Working together with EVOFarm, students installed an aquaponics system on their Gardena campus. After researching aquaponics, ECHS students attended workshops on how to build a system of their own, then brought what they learned back to mentor their ECMS groups. Together students executed a hands-on build out of their very own system.
What the heck is an aquaponics system?
Aquaponics is a closed-loop, soil-less growing system that maximizes the amount of food that can be grown per square foot and uses 95% less water than conventional agriculture. Instead of soil, the system includes a fish tank and edible plants that create a symbiotic relationship for watering and fertilizing the crops.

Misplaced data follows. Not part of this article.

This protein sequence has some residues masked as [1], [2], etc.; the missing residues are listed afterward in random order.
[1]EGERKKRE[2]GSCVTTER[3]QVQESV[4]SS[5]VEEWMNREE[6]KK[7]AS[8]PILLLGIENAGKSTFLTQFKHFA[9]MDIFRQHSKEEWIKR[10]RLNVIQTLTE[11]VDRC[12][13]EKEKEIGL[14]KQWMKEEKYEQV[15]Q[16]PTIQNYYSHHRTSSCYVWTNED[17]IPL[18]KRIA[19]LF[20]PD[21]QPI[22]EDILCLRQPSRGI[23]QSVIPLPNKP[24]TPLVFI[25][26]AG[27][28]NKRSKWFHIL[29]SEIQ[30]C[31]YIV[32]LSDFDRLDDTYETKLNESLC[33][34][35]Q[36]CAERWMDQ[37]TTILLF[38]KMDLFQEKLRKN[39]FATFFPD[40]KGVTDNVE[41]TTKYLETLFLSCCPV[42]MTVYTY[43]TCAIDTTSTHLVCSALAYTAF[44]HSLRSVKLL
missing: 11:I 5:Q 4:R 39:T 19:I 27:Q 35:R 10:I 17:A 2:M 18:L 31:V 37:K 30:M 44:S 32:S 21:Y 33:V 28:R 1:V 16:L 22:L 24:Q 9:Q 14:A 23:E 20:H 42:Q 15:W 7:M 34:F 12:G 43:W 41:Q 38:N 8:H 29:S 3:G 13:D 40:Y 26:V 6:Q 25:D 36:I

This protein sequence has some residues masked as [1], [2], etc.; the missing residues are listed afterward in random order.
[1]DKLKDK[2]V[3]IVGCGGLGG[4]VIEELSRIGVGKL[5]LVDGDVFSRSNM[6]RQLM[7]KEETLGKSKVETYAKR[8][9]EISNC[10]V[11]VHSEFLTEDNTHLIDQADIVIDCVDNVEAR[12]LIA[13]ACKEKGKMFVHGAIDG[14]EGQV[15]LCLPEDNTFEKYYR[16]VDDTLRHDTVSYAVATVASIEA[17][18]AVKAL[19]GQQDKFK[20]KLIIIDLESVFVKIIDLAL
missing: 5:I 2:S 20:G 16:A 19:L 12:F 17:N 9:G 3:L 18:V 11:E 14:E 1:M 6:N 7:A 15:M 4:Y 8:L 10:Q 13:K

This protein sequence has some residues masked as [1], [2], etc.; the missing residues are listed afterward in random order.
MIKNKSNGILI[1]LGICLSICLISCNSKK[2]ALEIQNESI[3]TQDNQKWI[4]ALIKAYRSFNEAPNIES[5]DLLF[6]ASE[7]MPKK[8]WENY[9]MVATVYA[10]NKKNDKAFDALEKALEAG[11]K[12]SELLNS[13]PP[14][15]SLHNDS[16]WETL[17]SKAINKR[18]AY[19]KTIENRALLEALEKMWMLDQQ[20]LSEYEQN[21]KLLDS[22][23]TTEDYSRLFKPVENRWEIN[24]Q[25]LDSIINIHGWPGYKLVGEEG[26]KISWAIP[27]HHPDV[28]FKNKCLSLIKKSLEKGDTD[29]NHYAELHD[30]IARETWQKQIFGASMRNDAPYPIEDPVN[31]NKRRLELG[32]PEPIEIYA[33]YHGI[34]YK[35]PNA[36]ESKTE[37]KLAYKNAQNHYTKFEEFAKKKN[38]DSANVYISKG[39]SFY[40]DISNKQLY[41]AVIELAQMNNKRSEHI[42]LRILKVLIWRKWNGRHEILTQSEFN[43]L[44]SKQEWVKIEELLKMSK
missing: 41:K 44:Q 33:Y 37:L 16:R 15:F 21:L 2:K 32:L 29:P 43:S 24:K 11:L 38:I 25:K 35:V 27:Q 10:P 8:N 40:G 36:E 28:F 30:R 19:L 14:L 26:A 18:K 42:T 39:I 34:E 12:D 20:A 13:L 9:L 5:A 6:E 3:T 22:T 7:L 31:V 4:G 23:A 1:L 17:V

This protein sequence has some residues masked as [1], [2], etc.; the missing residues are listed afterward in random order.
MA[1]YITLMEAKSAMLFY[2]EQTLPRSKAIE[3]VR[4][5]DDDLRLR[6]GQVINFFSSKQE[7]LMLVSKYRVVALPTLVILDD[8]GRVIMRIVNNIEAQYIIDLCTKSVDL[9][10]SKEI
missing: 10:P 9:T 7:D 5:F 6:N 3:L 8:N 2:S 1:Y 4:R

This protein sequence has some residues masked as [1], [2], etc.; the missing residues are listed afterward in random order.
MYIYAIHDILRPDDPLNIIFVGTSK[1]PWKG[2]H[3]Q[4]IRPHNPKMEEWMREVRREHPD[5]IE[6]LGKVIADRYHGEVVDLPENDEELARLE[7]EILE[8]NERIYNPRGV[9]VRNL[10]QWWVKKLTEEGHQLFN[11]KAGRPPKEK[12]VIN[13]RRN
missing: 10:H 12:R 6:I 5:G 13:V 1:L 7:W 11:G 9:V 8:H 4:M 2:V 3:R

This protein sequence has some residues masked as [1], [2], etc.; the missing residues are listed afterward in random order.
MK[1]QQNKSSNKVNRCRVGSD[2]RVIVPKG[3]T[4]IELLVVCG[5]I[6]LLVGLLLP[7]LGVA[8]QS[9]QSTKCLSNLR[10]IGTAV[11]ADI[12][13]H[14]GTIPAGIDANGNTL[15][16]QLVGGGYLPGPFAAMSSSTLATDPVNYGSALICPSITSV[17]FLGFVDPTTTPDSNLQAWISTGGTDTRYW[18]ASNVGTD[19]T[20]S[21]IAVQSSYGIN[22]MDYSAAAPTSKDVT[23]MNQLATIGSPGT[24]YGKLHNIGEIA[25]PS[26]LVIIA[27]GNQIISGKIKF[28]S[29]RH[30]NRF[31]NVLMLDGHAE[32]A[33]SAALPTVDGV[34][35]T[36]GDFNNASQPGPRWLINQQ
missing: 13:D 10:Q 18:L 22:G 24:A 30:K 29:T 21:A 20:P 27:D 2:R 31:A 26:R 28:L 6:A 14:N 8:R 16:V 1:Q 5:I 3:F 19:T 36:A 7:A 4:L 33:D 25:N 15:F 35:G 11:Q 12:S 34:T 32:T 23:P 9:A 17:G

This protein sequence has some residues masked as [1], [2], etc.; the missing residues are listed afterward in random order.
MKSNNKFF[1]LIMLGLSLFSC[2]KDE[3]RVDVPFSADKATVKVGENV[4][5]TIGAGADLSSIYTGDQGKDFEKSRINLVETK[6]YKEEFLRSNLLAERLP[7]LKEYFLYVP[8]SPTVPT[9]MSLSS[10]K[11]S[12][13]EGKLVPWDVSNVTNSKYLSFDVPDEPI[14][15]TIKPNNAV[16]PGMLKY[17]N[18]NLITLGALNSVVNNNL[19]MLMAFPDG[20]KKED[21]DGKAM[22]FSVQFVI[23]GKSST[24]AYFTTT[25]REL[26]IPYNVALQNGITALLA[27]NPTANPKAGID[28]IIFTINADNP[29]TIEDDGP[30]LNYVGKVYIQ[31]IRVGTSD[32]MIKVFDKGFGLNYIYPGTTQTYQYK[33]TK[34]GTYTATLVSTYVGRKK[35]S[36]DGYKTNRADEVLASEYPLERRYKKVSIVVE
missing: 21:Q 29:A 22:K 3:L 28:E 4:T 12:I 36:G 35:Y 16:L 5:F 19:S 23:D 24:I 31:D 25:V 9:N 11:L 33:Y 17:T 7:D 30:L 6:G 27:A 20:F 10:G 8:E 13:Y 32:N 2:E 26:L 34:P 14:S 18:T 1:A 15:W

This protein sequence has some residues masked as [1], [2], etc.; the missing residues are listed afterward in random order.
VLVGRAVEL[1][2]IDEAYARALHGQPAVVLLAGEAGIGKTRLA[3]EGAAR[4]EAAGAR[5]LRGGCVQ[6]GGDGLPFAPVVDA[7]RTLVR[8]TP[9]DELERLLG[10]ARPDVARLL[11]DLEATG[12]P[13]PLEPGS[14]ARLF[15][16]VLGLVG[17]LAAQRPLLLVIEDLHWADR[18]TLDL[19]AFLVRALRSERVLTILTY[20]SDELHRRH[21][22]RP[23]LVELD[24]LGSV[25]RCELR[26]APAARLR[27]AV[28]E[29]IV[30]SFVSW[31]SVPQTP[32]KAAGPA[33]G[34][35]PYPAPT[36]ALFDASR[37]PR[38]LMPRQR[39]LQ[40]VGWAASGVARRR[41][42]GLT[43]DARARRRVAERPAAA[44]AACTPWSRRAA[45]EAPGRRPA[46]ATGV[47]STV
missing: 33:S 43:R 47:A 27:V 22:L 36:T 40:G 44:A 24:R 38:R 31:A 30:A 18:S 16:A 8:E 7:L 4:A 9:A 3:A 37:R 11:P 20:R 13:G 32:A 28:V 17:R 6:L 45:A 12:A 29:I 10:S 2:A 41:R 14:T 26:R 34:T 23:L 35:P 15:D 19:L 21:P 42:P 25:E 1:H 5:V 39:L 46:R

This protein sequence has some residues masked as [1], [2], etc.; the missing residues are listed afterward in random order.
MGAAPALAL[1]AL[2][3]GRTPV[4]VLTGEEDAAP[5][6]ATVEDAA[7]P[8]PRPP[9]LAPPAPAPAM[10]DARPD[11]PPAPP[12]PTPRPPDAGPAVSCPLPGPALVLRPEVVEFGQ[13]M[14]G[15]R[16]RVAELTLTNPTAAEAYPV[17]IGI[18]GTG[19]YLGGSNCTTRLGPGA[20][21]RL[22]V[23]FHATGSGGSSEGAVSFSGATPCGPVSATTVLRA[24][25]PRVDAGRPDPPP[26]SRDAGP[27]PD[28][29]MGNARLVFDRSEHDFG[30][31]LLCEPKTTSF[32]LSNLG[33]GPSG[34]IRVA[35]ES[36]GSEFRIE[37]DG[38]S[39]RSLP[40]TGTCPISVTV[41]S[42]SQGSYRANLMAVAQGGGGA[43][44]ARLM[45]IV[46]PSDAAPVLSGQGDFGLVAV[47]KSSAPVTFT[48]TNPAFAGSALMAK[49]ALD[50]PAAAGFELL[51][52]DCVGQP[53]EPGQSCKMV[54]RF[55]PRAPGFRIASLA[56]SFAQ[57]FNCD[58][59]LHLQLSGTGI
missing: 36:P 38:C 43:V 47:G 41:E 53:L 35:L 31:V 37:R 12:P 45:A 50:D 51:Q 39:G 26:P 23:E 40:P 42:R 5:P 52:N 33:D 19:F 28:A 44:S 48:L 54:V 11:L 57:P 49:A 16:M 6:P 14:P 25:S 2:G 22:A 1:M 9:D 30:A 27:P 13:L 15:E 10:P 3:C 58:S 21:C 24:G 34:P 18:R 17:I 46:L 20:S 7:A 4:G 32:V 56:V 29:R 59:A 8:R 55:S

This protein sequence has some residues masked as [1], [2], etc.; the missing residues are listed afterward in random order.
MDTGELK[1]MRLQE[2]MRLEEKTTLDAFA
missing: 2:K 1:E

Students worked with EVOFarm, to design a custom system that would work in our small, urban school. The design includes eight grow towers, which allows the students to grow food vertically.
“Aquaponics system is a good fit to middle school because it is a great way to teach the Nitrogen cycle, which is a part of science standards,” commented Ada Ocampo, ECMS science and math teacher. “The fish waste contains nitrogen which is then converted to a different form of nitrogen by bacteria in the water that is then used by plants for growth.”
Students learned about systems-thinking and the nitrogen cycle in a hands-on fashion — much more interesting than learning from a book!
Come take a tour of our our Middle School campus this fall to see the aquaponics system in action.